Science aside, the mission will also be an incredible show of engineering. Tucked under the Perseverance lander, the Ingenuity helicopter will hitch a ride along with the rover to the red planet. “This is more of a feat than you might imagine,” says Farley. It may be an extremely intricate piece of engineering, but it still tugs at some nostalgic heartstrings. “Many people immediately think of their son’s drone.”
For the engineers that built Ingenuity, it’ll be a Wright Brothers moment: If Ingenuity takes to rarified Martian air, it could become the first vehicle flown on another planet. The hope is that Ingenuity will provide a bird’s eye view that will enable better exploration in different worlds that are “either too dangerous or too far away to easily explore on their own,” adds Farley.
The risks are numerous. Mars is particularly good at destroying our robotic explorers: Of humanity’s dozens of attempts to orbit or land on the rusty red planet to date, only about half have succeeded. Perseverance will use a slightly modified version of the same system that got Curiosity to the Martian soil, but that’s not a guarantee. “Engineers still tell me this is their biggest moment of concern: Don’t assume that because it has worked once, it will always work,” says Farley. “It’s a good lesson to be a little humble about it going in.”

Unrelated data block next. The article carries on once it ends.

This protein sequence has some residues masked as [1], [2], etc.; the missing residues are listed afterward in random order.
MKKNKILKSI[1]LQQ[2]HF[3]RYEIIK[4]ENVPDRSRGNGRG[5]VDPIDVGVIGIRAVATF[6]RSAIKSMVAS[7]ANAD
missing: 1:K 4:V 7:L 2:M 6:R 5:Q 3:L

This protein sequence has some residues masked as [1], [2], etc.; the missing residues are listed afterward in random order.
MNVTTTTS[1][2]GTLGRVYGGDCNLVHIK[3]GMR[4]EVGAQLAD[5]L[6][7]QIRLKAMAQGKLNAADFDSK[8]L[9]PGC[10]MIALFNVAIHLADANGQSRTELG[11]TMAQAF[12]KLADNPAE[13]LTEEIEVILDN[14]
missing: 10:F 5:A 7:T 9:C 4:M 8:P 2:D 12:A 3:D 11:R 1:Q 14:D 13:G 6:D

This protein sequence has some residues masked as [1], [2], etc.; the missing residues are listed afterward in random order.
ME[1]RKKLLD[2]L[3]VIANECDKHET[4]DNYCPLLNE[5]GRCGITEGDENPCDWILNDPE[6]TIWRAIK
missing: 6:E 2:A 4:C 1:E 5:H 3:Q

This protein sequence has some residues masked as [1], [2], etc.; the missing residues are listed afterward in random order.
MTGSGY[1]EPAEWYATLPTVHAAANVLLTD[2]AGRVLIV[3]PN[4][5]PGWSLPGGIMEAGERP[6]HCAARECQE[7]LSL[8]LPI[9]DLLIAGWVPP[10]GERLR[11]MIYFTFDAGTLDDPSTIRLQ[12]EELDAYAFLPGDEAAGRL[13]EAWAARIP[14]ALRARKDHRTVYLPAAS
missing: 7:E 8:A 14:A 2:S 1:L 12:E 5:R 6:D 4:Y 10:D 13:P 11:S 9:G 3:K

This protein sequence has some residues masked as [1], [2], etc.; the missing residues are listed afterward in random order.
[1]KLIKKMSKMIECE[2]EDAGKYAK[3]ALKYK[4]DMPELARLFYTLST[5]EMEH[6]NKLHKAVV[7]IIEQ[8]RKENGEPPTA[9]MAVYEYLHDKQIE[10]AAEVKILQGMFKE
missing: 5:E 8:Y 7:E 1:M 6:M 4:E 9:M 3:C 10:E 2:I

Unlike the other two Mars ventures scheduled for this year, the United Arab Emirate’s Hope probe will not land on the Red Planet but instead orbit it for an entireMartian year—687 days. “We’ll be able to cover all of Mars, through all times of day, through an entire Martian year,” Sarah Al Amiri, science lead for the mission and the UAE’s minister for advanced sciences, told Nature.
Expected to enter the Martian atmosphere in 2021, the same year that the UAE celebrates its 50th anniversary, the launch comes just six years after not only the announcement of the orbiter but the creation of the UAE’s space program itself.
Onboard Hope will be three cameras for studying the Martian atmosphere at visible, infrared, and ultraviolet wavelengths. From its high orbit, Hope will give scientists their first global view of Martian weather at all times of the day. Over its two-year mission, it will investigate how dust storms and other weather phenomena near the Martian surface speed or slow the loss of the planet’s atmosphere into space.
China is also ready to make its Mars debut, though the country has been tight-lipped about its efforts. The mission—called Tianwen-1 or the ‘quest for heavenly truth’—is ambitious, involving an all-in-one orbiter, lander and rover packed with 13 scientific instruments to examine the Red Planet from orbit and on its surface. When it arrives, Tianwen-1 will examine how water ice is distributed on Mars, as well as the planet’s physical evolution and its habitability over time.
A fourth mission, Europe’s Rosalind Franklin rover, was supposed to join this Martian fleet. But it was delayed until 2022, in part because of the coronavirus pandemic.
“The thought that we’re now going to have company in space and on Mars is so exciting,” says NASA’s Stack Morgan. “My colleagues and I cheer on these other efforts and are really pulling for them knowing that great science is going to come out of the missions. Here’s hoping that we’ll all be exploring Mars together in not too long.”